wilmington and for the whole mid-atlantic region. it carries 90,000 drivers a day. two weeks ago, it was closed indefinitely when workers nearby noticed four of its pillars were off plumb, were slanted and upon further investigation discovered there were cracks in this very foundation, holding it 50 feet in the air. its closure is holding families and commuters and is one of a string of emergencies all across our country that demonstrate a need for investment in fixing america's roads and bridges. the funding we're considering this week in this bill recognizes that and takes steps to address some of our most urgent needs across this country. it continues to invest in two innovative funding vehicles, one tawld tiger grants and -- called tiger grants and another called tifia loans. these are acronyms, but they are inventive ways to mobilize private capital, in partnership with the states and the federal government to get us moving
again in repairing and upgrading the roads and bridges of america. they help state and local governments pay for new highways and bridges, public transit projects, railways and ports. in delaware, the port of wilmington, a critical economic engine for our state and region, secured a $10 million tiger grant last year to renovate facilities built in 1922. and on u.s. 301, a little south and west of wilmington but still in delaware, tifia grants are helping us do critical work to relieve congestion. in southernmost delaware at georgetown in the sussex county airport, we have also seen the vital role and the value of federal investment. since 2012, the sussex county airport has received $4 million in airport improvements grants to improve runway and improve safety and to help grow manufacturing jobs at that georgetown airport, and with this week's bill, we will be able to continue making these kinds of critical improvements at airports in delaware and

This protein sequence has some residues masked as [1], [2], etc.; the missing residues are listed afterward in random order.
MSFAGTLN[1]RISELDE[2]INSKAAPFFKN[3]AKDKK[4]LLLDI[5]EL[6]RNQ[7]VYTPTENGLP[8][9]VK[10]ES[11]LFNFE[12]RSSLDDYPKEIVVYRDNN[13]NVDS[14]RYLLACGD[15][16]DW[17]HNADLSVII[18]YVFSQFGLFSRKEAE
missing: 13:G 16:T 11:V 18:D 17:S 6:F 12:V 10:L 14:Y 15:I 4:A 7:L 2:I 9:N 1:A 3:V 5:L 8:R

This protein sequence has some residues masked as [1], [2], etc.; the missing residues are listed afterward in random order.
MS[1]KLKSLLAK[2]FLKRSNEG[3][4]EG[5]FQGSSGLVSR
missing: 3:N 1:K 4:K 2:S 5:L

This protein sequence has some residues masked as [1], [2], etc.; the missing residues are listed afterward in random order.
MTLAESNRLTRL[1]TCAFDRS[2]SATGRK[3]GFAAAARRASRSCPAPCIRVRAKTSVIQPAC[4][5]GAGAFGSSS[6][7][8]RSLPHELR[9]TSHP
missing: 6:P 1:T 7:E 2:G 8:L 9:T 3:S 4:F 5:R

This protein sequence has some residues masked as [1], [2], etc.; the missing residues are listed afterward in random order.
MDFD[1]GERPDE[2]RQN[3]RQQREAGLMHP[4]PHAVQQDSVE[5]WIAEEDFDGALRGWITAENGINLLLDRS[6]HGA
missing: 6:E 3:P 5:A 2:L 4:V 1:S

across our country. now, i relatively rarely get to fly, but i commute virtually every day back and forth from wilmington, delaware, to washington, and i ride on amtrak when i do so. today, ridership levels are at a record high, and delaware's region in the northeast corridor brings in $300 million in profits alone, so it's good that this bill maintains amtrak's national operations and investments in its capital needs, but i believe we need to do more. we need to step up and do more federally to invest if we want to keep these results, not just in the northeast but across the country. we have a more than $6 billion backlog to reach a state of good repair for amtrak, and as our bridges and tunnels and rail lines get older and older, fixing them will only become more expensive. that's why i intend to offer an amendment to this bill to further increase our investment in the capital needs of amtrak. this is critical, it's something we need, and we need to start chipping away at this long overdue debt we have, this